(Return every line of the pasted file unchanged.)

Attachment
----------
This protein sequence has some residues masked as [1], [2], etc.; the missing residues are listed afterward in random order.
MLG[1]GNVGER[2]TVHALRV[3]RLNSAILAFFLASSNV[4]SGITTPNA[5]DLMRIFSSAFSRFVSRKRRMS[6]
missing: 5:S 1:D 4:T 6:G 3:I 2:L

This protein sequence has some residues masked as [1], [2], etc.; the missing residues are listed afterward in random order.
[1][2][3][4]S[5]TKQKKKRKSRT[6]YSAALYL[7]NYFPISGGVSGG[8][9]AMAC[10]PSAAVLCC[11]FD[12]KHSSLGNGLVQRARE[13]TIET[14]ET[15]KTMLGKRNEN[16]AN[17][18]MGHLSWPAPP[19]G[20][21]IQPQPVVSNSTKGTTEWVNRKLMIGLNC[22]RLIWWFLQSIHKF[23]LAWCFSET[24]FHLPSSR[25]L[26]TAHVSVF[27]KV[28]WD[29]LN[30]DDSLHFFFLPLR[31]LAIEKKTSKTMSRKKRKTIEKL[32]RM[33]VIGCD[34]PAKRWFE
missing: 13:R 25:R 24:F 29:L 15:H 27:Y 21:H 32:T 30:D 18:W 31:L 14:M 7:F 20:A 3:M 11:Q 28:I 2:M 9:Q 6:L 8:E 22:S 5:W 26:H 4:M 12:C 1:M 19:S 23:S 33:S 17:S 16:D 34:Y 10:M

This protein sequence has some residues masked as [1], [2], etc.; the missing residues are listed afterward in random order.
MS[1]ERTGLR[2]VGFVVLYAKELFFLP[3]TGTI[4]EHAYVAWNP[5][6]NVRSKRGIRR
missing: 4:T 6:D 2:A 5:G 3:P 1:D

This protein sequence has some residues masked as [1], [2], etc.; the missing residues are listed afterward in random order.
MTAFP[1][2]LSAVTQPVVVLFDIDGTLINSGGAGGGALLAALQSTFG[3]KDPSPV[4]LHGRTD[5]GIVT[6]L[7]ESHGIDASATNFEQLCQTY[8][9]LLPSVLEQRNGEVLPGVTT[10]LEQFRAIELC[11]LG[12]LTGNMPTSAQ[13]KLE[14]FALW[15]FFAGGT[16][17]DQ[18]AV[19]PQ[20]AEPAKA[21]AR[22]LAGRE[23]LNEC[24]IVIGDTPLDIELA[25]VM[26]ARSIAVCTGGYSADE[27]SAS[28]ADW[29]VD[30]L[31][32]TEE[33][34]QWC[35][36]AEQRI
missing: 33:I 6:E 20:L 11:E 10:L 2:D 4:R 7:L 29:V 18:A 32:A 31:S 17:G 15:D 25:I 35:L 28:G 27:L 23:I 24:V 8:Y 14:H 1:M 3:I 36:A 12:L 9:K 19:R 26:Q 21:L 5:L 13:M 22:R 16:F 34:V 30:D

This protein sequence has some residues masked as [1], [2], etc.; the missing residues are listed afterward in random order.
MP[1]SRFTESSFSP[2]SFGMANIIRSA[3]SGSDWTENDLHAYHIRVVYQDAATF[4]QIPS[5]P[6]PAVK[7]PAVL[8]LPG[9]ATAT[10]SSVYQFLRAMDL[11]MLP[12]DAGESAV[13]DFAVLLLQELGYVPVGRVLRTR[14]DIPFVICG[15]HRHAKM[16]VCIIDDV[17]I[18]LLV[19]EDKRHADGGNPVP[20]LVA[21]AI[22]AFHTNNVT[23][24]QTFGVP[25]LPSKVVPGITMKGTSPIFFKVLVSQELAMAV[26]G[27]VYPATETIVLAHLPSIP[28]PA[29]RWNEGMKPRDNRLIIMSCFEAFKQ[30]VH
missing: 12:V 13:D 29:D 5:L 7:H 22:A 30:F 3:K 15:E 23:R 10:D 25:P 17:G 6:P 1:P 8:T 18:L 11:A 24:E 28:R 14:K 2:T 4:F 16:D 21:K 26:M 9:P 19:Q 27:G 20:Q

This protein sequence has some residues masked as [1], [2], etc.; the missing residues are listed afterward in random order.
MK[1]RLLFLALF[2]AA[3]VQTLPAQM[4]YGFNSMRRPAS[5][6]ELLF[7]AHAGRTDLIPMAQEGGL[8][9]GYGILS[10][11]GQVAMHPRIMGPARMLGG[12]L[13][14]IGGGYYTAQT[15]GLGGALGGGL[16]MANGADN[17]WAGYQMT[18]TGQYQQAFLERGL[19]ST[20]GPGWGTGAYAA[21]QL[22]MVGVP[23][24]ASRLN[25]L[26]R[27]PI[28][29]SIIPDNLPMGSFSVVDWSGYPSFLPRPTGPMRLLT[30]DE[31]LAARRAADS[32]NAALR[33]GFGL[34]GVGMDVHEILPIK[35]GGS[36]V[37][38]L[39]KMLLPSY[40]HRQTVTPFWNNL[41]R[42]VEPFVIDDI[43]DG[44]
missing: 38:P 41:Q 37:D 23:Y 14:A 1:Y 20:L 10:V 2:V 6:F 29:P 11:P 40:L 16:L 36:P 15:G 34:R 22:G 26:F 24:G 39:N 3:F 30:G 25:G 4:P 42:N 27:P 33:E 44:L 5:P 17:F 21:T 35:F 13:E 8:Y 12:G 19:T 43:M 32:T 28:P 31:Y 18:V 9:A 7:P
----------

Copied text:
This protein sequence has some residues masked as [1], [2], etc.; the missing residues are listed afterward in random order.
MLG[1]GNVGER[2]TVHALRV[3]RLNSAILAFFLASSNV[4]SGITTPNA[5]DLMRIFSSAFSRFVSRKRRMS[6]
missing: 5:S 1:D 4:T 6:G 3:I 2:L

This protein sequence has some residues masked as [1], [2], etc.; the missing residues are listed afterward in random order.
[1][2][3][4]S[5]TKQKKKRKSRT[6]YSAALYL[7]NYFPISGGVSGG[8][9]AMAC[10]PSAAVLCC[11]FD[12]KHSSLGNGLVQRARE[13]TIET[14]ET[15]KTMLGKRNEN[16]AN[17][18]MGHLSWPAPP[19]G[20][21]IQPQPVVSNSTKGTTEWVNRKLMIGLNC[22]RLIWWFLQSIHKF[23]LAWCFSET[24]FHLPSSR[25]L[26]TAHVSVF[27]KV[28]WD[29]LN[30]DDSLHFFFLPLR[31]LAIEKKTSKTMSRKKRKTIEKL[32]RM[33]VIGCD[34]PAKRWFE
missing: 13:R 25:R 24:F 29:L 15:H 27:Y 21:H 32:T 30:D 18:W 31:L 14:M 7:F 20:A 3:M 11:Q 28:I 2:M 9:Q 6:L 8:E 22:S 5:W 26:H 4:M 12:C 1:M 19:S 23:S 33:S 17:S 16:D 34:Y 10:M

This protein sequence has some residues masked as [1], [2], etc.; the missing residues are listed afterward in random order.
MS[1]ERTGLR[2]VGFVVLYAKELFFLP[3]TGTI[4]EHAYVAWNP[5][6]NVRSKRGIRR
missing: 4:T 6:D 2:A 5:G 3:P 1:D

This protein sequence has some residues masked as [1], [2], etc.; the missing residues are listed afterward in random order.
MTAFP[1][2]LSAVTQPVVVLFDIDGTLINSGGAGGGALLAALQSTFG[3]KDPSPV[4]LHGRTD[5]GIVT[6]L[7]ESHGIDASATNFEQLCQTY[8][9]LLPSVLEQRNGEVLPGVTT[10]LEQFRAIELC[11]LG[12]LTGNMPTSAQ[13]KLE[14]FALW[15]FFAGGT[16][17]DQ[18]AV[19]PQ[20]AEPAKA[21]AR[22]LAGRE[23]LNEC[24]IVIGDTPLDIELA[25]VM[26]ARSIAVCTGGYSADE[27]SAS[28]ADW[29]VD[30]L[31][32]TEE[33][34]QWC[35][36]AEQRI
missing: 33:I 6:E 20:L 11:E 10:L 2:D 4:R 7:L 29:V 18:A 32:A 31:S 17:G 15:D 25:I 35:L 28:G 27:L 23:I 24:V 8:Y 14:H 1:M 3:I 36:A 12:L 9:K 19:R 26:Q 21:L 5:L 13:M 22:R 16:F 34:V 30:D

This protein sequence has some residues masked as [1], [2], etc.; the missing residues are listed afterward in random order.
MP[1]SRFTESSFSP[2]SFGMANIIRSA[3]SGSDWTENDLHAYHIRVVYQDAATF[4]QIPS[5]P[6]PAVK[7]PAVL[8]LPG[9]ATAT[10]SSVYQFLRAMDL[11]MLP[12]DAGESAV[13]DFAVLLLQELGYVPVGRVLRTR[14]DIPFVICG[15]HRHAKM[16]VCIIDDV[17]I[18]LLV[19]EDKRHADGGNPVP[20]LVA[21]AI[22]AFHTNNVT[23][24]QTFGVP[25]LPSKVVPGITMKGTSPIFFKVLVSQELAMAV[26]G[27]VYPATETIVLAHLPSIP[28]PA[29]RWNEGMKPRDNRLIIMSCFEAFKQ[30]VH
missing: 12:V 13:D 29:D 5:L 7:H 22:A 30:F 3:K 15:E 23:R 10:D 25:P 17:G 6:P 1:P 8:T 18:L 11:A 24:E 28:R 14:K 2:T 4:F 16:D 21:K 26:M 9:P 19:Q 27:G 20:Q

This protein sequence has some residues masked as [1], [2], etc.; the missing residues are listed afterward in random order.
MK[1]RLLFLALF[2]AA[3]VQTLPAQM[4]YGFNSMRRPAS[5][6]ELLF[7]AHAGRTDLIPMAQEGGL[8][9]GYGILS[10][11]GQVAMHPRIMGPARMLGG[12]L[13][14]IGGGYYTAQT[15]GLGGALGGGL[16]MANGADN[17]WAGYQMT[18]TGQYQQAFLERGL[19]ST[20]GPGWGTGAYAA[21]QL[22]MVGVP[23][24]ASRLN[25]L[26]R[27]PI[28][29]SIIPDNLPMGSFSVVDWSGYPSFLPRPTGPMRLLT[30]DE[31]LAARRAADS[32]NAALR[33]GFGL[34]GVGMDVHEILPIK[35]GGS[36]V[37][38]L[39]KMLLPSY[40]HRQTVTPFWNNL[41]R[42]VEPFVIDDI[43]DG[44]
missing: 38:P 41:Q 37:D 23:Y 14:A 1:Y 20:L 10:V 2:V 6:F 29:P 11:P 40:L 16:L 36:P 15:G 34:R 22:G 26:F 24:G 39:N 3:F 30:G 25:G 4:P 42:N 27:P 33:E 44:L 5:P 17:F 21:T 35:F 13:E 8:Y 12:G 19:T 43:M 32:T 28:P 31:Y 18:V 9:A 7:P